US sanctions helped China supercharge its chipmaking industry

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CHINA'S chip industry is growing faster than anywhere else in the world after US sanctions on local champions from Huawei Technologies to Hikvision spurred appetite for home-grown components.

Nineteen of the world's 20 fastest-growing chip industry firms over the past 4 quarters, on average, hail from the world's No 2 economy, according to data compiled by Bloomberg. That compared with just 8 at the same point last year. Those China-based suppliers of design software, processors and gear vital to chipmaking are expanding revenue at several times the likes of global leaders Taiwan Semiconductor Manufacturing or ASML Holding.

That supercharged growth underscores how tensions between Washington and Beijing are transforming the global US$550 billion semiconductor industry - a sector that plays an outsized role in everything from defence to the advent of future technologies like AI and autonomous cars. In 2020, the US began restricting sales of American technology to companies like Semiconductor Manufacturing International and Hangzhou Hikvision Digital Technology, successfully containing their growth - but also fuelling a boom in Chinese chip-making and supply.

While shares in the likes of Cambricon Technologies have more than doubled from lows this year, analysts say there may still be room to grow. Beijing is expected to orchestrate billions of dollars of investment in the sector under ambitious programmes such as its "Little Giants" blueprint to endorse and bankroll national tech champions, and encourage "buy China" tactics to sidestep US sanctions. The rise of indigenous names has caught the attention of some of the pickiest clients: Apple was said to consider Yangtze Memory Technologies as its latest supplier of iPhone flash memory.

"The biggest underlying trend is China's quest for self-sufficiency in the supply chain, catalysed by Covid-related lockdowns," Morningstar analyst Phelix Lee wrote in an email responding to enquiries from Bloomberg News. "Amid lockdowns, Chinese customers who mostly use imported semiconductors need to source homegrown alternatives to ensure smooth operations."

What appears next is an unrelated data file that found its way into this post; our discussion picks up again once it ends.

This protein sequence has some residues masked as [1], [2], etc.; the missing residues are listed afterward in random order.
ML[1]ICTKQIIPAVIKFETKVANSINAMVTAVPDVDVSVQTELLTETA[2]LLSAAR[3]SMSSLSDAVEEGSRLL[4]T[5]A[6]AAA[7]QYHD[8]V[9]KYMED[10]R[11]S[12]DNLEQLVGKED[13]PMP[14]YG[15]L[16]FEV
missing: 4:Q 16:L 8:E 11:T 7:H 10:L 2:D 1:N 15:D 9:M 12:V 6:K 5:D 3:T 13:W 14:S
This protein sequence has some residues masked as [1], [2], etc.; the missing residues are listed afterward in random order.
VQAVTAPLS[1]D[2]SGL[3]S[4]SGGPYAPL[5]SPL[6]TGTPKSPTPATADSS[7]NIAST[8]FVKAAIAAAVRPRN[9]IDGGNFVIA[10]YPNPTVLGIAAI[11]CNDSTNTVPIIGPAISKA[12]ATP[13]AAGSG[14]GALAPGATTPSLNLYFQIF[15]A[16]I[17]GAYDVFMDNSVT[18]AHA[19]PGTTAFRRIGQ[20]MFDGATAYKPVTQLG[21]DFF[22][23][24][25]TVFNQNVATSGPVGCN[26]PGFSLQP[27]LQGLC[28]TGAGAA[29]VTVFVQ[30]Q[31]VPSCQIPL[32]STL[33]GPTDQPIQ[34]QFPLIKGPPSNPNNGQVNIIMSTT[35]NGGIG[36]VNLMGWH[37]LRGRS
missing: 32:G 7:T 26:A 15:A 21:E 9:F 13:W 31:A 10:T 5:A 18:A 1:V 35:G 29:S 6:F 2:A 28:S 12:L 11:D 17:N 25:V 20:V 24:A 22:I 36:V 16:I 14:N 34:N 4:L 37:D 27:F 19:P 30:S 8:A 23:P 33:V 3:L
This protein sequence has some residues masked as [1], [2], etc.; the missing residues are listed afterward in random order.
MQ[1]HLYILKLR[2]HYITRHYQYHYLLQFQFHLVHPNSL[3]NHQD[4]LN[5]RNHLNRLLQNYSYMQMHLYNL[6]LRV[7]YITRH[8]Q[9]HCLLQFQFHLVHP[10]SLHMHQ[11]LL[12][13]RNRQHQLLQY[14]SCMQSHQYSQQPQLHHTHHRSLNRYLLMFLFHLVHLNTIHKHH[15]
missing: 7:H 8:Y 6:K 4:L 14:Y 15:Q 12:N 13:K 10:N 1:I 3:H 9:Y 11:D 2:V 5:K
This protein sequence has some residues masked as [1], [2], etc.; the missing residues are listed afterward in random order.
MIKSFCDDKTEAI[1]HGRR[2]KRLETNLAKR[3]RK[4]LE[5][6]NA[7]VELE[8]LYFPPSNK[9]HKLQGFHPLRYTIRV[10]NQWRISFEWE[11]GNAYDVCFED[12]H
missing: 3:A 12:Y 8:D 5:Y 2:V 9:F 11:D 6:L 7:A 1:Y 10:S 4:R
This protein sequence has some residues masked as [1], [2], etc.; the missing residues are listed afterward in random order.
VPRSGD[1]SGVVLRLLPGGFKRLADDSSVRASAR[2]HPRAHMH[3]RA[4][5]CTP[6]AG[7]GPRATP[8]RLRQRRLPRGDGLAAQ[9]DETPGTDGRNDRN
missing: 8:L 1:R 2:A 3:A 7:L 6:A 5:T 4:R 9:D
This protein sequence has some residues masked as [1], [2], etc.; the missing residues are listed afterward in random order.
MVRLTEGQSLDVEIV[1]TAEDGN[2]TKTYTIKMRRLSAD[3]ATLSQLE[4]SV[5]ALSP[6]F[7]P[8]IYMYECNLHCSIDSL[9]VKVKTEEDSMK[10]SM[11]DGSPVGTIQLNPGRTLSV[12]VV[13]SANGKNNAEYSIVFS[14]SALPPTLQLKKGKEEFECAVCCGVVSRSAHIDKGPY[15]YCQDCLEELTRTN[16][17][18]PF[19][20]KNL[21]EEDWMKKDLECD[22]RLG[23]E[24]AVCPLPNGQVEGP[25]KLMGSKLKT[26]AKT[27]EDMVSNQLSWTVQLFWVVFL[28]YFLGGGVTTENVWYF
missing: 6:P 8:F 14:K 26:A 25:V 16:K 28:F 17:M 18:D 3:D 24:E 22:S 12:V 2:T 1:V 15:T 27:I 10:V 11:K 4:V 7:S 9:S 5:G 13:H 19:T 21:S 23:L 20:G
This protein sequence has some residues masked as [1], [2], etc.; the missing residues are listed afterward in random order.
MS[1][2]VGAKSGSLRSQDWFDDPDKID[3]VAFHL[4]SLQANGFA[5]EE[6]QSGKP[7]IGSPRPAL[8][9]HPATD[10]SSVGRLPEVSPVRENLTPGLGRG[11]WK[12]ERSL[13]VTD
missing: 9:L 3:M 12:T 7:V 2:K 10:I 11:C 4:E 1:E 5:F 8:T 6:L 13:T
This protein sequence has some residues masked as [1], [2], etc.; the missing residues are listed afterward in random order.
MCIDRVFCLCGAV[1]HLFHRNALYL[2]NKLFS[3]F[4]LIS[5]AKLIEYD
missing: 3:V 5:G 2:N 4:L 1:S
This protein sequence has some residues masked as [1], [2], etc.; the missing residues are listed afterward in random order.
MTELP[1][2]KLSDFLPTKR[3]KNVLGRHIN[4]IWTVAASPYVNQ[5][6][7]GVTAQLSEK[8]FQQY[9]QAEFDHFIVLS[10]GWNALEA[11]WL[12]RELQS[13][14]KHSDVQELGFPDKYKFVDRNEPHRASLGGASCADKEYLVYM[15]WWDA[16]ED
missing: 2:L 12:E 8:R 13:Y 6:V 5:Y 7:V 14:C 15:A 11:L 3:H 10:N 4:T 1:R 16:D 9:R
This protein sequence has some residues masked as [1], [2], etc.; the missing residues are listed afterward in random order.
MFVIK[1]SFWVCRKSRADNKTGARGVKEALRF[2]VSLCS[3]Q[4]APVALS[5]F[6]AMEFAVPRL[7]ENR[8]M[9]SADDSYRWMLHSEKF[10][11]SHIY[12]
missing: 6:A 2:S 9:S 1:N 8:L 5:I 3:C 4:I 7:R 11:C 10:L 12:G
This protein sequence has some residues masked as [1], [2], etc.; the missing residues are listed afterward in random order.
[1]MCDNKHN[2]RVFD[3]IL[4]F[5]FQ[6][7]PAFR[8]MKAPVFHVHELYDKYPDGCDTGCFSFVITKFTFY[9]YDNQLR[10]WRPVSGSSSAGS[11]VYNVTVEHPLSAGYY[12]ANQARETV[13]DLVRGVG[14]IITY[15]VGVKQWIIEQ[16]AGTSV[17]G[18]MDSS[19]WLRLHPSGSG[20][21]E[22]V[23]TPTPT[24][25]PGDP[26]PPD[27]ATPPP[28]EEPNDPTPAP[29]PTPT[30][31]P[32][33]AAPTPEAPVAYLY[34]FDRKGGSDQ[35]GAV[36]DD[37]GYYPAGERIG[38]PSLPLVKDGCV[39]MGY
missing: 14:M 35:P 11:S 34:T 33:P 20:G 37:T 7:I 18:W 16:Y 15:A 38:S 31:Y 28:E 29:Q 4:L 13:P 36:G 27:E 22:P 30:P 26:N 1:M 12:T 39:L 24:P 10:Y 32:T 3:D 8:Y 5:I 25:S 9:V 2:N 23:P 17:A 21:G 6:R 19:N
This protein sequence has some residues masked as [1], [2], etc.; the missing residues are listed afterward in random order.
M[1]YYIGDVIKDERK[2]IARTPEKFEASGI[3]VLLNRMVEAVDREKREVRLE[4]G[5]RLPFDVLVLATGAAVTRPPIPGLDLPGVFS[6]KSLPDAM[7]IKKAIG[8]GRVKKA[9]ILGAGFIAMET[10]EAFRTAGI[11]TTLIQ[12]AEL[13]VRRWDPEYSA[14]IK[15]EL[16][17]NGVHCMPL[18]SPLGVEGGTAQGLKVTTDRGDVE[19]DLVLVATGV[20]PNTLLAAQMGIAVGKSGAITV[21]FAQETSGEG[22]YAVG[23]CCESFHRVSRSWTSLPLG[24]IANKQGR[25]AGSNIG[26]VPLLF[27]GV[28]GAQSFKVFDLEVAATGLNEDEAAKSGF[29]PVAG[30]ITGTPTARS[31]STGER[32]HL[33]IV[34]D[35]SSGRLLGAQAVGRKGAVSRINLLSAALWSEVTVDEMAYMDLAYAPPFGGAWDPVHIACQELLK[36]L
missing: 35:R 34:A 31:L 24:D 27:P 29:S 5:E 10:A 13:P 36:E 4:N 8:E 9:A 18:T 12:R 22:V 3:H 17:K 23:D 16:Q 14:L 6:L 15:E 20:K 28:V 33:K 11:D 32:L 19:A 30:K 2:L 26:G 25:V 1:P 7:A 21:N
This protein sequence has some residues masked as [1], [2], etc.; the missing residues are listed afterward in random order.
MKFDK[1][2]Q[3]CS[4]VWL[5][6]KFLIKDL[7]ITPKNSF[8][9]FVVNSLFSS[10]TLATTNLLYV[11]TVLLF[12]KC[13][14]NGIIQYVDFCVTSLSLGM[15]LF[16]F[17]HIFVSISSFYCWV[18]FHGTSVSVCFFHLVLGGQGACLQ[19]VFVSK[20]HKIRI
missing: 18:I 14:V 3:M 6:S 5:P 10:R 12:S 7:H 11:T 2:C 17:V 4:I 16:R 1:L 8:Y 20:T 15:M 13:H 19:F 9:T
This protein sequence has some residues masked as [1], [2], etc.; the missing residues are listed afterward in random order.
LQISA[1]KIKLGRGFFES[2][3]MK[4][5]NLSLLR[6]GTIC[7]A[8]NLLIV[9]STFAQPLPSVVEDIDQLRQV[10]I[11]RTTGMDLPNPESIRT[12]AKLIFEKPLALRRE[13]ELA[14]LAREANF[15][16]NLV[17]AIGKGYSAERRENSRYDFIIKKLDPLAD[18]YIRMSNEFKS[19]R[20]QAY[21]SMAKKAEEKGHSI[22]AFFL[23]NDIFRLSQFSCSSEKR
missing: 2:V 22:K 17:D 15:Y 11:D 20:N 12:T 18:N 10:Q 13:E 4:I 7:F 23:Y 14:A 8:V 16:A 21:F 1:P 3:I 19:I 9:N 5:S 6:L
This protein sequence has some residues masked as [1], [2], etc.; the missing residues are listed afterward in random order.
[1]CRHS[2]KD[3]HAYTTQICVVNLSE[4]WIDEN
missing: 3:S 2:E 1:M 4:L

At the heart of Beijing's ambitions is the impetus to wean itself off a geopolitical rival and more than US$430 billion worth of imported chipsets in 2021. Orders for chip-manufacturing equipment from overseas suppliers rose 58 per cent last year as local plants expanded capacity, data provided by industry body Semi show.

That in turn is driving local business. Total sales from Chinese-based chipmakers and designers jumped 18 per cent in 2021 to a record of more than 1 trillion yuan (S$208 billion), according to the China Semiconductor Industry Association.

A persistent chip shortage that's curtailing output at the world's largest makers of cars and consumer electronics is also working in local chipmakers' favour, helping Chinese suppliers more easily access the international market - sometimes with premiums tacked onto the best-selling products, such as auto and PC chips.

SMIC and Hua Hong Semiconductor, the biggest contract chip makers, have kept their Shanghai-based plants operating at almost full capacity even as the worst Covid-19 outbreak since 2020 paralyses factories and logistics across China. With local authorities' help, cargo flights from Japan delivered essential materials and gear to chip plants as the city went under lockdown. SMIC recently reported a 67 per cent surge in quarterly sales, outpacing far larger rivals GlobalFoundries and TSMC.

Shanghai Fullhan Microelectronics's revenue grew 37 per cent on average because of high demand for surveillance products. The video chip designer has pledged to expand into electric vehicles and AI after winning its "Little Giant" designation. And design tool developer Primarius Technologies doubled sales on average over the past 4 quarters, saying it's developed software that can be used in making 3-nanometre chips.

Putting aside long-term profitability concerns, Morningstar's Lee said the aggressive capacity build-up from Chinese players will elevate their presence globally.

"There's little doubt Chinese chipmakers can achieve revenue growth over the next few years from cars, consumer electronics and other devices," he said. BLOOMBERG

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